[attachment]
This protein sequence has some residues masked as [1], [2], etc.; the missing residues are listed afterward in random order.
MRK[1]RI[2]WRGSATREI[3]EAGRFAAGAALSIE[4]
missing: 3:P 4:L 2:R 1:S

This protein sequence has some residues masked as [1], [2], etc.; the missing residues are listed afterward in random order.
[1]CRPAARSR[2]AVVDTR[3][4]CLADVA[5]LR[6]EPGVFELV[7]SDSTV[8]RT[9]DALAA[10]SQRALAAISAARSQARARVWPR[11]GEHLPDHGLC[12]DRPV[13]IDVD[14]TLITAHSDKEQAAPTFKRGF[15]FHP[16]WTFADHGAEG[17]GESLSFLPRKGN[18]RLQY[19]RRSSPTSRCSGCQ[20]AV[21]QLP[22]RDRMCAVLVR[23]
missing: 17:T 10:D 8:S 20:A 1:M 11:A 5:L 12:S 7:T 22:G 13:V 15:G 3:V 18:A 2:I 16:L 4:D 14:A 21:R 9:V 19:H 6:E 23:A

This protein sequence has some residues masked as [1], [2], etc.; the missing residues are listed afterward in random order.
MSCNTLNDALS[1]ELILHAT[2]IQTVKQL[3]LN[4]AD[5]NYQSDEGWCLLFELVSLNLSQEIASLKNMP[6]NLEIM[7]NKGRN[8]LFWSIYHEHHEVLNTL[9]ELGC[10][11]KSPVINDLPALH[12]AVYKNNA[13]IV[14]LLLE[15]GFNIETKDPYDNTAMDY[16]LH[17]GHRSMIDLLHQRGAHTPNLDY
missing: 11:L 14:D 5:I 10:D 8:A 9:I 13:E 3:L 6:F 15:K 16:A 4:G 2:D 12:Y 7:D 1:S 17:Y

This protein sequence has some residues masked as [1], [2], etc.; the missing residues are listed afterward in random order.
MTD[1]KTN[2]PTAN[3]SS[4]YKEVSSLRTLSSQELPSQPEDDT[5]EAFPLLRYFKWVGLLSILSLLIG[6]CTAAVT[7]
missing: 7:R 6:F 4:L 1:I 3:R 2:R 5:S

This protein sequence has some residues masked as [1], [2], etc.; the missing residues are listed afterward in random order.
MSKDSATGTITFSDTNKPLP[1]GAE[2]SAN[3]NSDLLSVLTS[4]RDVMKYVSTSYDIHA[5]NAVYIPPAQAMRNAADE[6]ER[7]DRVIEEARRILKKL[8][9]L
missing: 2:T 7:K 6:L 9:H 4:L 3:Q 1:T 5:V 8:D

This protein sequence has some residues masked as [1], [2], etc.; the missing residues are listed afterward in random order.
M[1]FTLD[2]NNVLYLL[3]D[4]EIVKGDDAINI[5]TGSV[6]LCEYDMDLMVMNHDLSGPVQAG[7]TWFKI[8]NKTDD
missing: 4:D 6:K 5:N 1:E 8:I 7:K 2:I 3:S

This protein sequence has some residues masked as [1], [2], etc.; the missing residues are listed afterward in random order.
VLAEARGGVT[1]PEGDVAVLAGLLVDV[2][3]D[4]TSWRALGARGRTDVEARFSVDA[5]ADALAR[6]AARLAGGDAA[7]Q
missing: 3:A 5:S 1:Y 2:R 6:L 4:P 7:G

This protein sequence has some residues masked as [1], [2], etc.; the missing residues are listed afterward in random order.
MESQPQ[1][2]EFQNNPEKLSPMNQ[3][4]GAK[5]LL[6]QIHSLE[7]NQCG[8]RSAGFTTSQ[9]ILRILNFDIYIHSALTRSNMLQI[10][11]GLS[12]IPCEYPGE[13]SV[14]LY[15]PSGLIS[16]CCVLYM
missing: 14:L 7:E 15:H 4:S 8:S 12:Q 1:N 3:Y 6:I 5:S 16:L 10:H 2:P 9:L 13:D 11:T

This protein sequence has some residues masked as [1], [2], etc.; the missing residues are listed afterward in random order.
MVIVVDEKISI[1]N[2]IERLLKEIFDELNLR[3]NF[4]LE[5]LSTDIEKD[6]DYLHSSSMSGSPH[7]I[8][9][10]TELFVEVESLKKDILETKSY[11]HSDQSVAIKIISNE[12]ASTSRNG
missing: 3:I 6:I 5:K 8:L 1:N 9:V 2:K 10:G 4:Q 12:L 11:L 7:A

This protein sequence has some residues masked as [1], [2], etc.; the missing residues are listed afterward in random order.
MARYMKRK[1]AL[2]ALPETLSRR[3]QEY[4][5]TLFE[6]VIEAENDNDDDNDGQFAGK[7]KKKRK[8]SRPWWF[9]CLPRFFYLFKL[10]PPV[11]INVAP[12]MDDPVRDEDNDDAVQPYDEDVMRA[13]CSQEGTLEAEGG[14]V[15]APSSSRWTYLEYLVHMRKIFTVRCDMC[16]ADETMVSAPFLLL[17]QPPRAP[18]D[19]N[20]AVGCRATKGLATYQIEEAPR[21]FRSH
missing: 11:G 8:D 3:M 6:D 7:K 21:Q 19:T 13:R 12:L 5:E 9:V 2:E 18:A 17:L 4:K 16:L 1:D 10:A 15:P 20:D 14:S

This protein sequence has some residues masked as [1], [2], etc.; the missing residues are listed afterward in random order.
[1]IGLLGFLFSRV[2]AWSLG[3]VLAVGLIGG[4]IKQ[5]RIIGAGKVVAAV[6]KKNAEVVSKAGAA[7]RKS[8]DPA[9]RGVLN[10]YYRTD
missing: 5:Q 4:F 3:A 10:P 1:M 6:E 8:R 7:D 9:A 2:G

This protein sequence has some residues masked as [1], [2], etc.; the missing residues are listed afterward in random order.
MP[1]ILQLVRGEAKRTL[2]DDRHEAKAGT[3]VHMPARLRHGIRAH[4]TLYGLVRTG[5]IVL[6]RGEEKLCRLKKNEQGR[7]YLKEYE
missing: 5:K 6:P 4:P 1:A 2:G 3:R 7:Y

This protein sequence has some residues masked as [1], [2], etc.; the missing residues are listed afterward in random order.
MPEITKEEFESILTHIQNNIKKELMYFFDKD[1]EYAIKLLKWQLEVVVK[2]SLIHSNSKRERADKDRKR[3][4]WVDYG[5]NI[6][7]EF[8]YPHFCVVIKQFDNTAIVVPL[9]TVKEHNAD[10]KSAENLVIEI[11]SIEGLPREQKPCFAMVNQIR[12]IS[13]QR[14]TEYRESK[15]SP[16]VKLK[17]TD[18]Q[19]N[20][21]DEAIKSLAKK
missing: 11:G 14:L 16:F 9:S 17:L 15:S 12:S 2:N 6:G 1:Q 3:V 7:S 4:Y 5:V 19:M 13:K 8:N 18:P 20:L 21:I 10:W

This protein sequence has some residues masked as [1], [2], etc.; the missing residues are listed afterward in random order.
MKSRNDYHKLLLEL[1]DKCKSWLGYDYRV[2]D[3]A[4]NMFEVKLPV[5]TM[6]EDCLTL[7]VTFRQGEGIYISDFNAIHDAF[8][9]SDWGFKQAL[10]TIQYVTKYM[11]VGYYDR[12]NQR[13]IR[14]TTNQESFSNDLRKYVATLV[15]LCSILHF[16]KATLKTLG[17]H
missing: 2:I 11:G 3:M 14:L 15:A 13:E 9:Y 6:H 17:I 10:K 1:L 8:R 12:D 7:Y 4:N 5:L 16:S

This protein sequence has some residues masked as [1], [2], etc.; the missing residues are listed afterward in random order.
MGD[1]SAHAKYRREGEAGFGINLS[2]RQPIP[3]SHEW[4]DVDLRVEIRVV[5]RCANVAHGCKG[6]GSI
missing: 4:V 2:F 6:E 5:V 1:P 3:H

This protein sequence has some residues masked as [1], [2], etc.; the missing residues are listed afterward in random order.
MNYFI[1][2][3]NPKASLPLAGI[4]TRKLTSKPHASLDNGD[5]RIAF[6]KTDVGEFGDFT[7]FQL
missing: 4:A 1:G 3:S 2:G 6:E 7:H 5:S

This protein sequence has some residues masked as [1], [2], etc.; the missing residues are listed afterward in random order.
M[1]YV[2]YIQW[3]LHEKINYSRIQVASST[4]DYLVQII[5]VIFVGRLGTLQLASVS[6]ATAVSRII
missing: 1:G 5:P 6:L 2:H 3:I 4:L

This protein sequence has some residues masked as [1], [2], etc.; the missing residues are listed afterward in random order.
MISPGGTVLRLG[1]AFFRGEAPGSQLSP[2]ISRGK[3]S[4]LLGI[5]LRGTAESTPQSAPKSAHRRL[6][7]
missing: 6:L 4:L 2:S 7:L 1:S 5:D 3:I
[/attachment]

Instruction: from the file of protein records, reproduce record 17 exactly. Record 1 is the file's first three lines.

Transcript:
This protein sequence has some residues masked as [1], [2], etc.; the missing residues are listed afterward in random order.
M[1]YV[2]YIQW[3]LHEKINYSRIQVASST[4]DYLVQII[5]VIFVGRLGTLQLASVS[6]ATAVSRII
missing: 1:G 5:P 6:L 2:H 3:I 4:L